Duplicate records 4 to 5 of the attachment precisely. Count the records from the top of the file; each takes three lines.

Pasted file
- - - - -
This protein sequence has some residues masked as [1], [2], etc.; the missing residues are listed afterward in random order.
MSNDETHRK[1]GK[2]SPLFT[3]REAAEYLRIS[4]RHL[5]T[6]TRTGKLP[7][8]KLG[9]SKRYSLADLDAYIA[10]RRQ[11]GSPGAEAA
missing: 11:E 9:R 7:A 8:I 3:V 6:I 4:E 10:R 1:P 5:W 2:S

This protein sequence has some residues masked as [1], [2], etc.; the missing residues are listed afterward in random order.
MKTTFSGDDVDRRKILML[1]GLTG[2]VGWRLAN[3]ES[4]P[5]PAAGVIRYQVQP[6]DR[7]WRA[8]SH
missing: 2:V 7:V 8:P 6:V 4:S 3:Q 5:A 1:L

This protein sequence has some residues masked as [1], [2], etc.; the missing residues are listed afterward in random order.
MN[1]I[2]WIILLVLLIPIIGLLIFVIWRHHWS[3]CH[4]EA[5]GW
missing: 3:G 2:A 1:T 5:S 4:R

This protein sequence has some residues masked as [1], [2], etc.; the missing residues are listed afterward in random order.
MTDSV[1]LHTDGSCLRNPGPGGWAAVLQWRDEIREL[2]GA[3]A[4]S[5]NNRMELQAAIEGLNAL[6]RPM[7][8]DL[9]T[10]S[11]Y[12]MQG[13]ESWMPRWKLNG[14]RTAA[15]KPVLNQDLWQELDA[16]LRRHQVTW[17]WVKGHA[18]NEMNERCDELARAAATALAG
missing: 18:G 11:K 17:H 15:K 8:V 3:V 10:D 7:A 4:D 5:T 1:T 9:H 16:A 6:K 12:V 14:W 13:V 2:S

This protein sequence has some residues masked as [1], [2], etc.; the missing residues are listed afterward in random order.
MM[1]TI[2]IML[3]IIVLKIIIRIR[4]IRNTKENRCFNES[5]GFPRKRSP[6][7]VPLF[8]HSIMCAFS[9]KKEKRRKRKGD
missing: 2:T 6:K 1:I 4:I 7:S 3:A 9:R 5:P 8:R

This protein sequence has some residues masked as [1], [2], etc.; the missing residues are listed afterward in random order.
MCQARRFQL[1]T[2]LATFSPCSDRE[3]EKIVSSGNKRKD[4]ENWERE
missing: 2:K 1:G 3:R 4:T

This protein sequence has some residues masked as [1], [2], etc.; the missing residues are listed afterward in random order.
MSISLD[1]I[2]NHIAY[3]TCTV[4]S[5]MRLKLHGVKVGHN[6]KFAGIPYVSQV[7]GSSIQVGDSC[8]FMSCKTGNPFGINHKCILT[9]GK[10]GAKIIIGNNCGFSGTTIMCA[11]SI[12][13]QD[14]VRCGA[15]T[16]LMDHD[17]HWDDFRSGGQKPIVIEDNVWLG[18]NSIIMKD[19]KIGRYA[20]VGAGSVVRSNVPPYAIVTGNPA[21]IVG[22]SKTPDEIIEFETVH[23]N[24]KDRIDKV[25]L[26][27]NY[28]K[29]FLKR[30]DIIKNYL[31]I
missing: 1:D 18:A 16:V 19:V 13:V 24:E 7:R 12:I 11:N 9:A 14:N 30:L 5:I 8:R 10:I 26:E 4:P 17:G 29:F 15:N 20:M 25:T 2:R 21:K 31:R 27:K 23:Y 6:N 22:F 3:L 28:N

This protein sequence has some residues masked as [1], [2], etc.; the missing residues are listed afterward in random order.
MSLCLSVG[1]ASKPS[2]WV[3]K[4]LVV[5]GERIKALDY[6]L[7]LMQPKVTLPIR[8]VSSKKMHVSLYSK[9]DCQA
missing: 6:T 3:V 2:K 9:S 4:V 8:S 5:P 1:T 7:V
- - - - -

This protein sequence has some residues masked as [1], [2], etc.; the missing residues are listed afterward in random order.
MTDSV[1]LHTDGSCLRNPGPGGWAAVLQWRDEIREL[2]GA[3]A[4]S[5]NNRMELQAAIEGLNAL[6]RPM[7][8]DL[9]T[10]S[11]Y[12]MQG[13]ESWMPRWKLNG[14]RTAA[15]KPVLNQDLWQELDA[16]LRRHQVTW[17]WVKGHA[18]NEMNERCDELARAAATALAG
missing: 18:G 11:K 17:H 15:K 8:V 3:V 10:D 7:A 4:D 5:T 1:T 9:H 16:A 6:K 12:V 14:W 13:V 2:S

This protein sequence has some residues masked as [1], [2], etc.; the missing residues are listed afterward in random order.
MM[1]TI[2]IML[3]IIVLKIIIRIR[4]IRNTKENRCFNES[5]GFPRKRSP[6][7]VPLF[8]HSIMCAFS[9]KKEKRRKRKGD
missing: 2:T 6:K 1:I 4:I 7:S 3:A 9:R 5:P 8:R